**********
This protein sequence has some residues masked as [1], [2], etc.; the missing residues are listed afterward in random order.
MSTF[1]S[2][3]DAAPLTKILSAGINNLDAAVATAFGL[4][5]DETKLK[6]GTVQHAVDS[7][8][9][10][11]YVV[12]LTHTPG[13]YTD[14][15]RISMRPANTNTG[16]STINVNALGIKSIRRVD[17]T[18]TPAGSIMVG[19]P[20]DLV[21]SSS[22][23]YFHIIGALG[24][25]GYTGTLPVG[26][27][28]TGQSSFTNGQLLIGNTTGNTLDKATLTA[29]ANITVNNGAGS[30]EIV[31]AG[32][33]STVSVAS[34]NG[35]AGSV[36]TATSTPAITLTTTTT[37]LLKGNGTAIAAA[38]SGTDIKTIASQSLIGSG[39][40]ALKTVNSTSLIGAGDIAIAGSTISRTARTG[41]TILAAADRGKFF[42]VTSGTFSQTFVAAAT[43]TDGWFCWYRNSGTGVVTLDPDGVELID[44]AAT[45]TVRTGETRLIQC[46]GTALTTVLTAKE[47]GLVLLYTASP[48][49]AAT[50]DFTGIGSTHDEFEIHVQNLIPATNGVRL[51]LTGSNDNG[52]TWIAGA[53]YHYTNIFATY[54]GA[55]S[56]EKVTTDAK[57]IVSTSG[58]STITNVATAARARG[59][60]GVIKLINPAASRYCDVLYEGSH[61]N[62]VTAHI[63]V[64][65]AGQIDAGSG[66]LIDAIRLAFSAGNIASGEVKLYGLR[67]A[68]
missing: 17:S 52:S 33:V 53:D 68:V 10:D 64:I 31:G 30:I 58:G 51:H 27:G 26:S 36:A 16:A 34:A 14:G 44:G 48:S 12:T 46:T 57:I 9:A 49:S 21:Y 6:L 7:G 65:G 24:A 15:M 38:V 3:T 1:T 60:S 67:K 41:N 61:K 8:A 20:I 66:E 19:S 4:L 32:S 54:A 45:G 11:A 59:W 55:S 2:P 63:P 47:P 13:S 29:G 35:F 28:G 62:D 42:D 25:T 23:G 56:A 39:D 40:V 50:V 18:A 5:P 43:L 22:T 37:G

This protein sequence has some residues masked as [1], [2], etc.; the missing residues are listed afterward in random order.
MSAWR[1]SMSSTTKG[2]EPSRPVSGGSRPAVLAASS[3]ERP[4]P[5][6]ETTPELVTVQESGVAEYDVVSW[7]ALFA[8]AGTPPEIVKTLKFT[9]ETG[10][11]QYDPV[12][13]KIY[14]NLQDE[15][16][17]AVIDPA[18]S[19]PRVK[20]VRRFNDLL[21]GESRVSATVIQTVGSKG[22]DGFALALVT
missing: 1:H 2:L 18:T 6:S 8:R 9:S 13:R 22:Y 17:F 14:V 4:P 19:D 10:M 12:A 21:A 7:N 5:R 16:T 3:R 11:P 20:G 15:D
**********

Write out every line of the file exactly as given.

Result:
This protein sequence has some residues masked as [1], [2], etc.; the missing residues are listed afterward in random order.
MSTF[1]S[2][3]DAAPLTKILSAGINNLDAAVATAFGL[4][5]DETKLK[6]GTVQHAVDS[7][8][9][10][11]YVV[12]LTHTPG[13]YTD[14][15]RISMRPANTNTG[16]STINVNALGIKSIRRVD[17]T[18]TPAGSIMVG[19]P[20]DLV[21]SSS[22][23]YFHIIGALG[24][25]GYTGTLPVG[26][27][28]TGQSSFTNGQLLIGNTTGNTLDKATLTA[29]ANITVNNGAGS[30]EIV[31]AG[32][33]STVSVAS[34]NG[35]AGSV[36]TATSTPAITLTTTTT[37]LLKGNGTAIAAA[38]SGTDIKTIASQSLIGSG[39][40]ALKTVNSTSLIGAGDIAIAGSTISRTARTG[41]TILAAADRGKFF[42]VTSGTFSQTFVAAAT[43]TDGWFCWYRNSGTGVVTLDPDGVELID[44]AAT[45]TVRTGETRLIQC[46]GTALTTVLTAKE[47]GLVLLYTASP[48][49]AAT[50]DFTGIGSTHDEFEIHVQNLIPATNGVRL[51]LTGSNDNG[52]TWIAGA[53]YHYTNIFATY[54]GA[55]S[56]EKVTTDAK[57]IVSTSG[58]STITNVATAARARG[59][60]GVIKLINPAASRYCDVLYEGSH[61]N[62]VTAHI[63]V[64][65]AGQIDAGSG[66]LIDAIRLAFSAGNIASGEVKLYGLR[67]A[68]
missing: 17:S 52:S 33:V 53:D 68:V 10:D 64:I 31:G 30:I 58:G 51:H 27:G 26:S 36:A 16:A 34:A 14:G 44:G 48:S 12:T 46:T 57:I 9:A 49:S 21:Y 6:L 7:G 65:G 24:A 15:M 38:V 3:T 1:T 60:S 67:K 41:N 61:K 8:A 20:I 66:E 19:S 4:L 32:S 54:A 45:G 11:A 59:W 55:S 2:P 63:P 47:P 13:S 29:G 35:F 28:G 62:D 42:D 25:T 23:G 56:A 39:D 40:V 50:V 18:A 5:P 43:L 22:T 37:G

This protein sequence has some residues masked as [1], [2], etc.; the missing residues are listed afterward in random order.
MSAWR[1]SMSSTTKG[2]EPSRPVSGGSRPAVLAASS[3]ERP[4]P[5][6]ETTPELVTVQESGVAEYDVVSW[7]ALFA[8]AGTPPEIVKTLKFT[9]ETG[10][11]QYDPV[12][13]KIY[14]NLQDE[15][16][17]AVIDPA[18]S[19]PRVK[20]VRRFNDLL[21]GESRVSATVIQTVGSKG[22]DGFALALVT
missing: 1:H 2:L 18:T 6:S 8:R 9:S 13:R 22:Y 17:F 14:V 4:P 19:D 10:M 12:A 21:A 7:N 5:R 16:T 3:R 11:P 20:G 15:D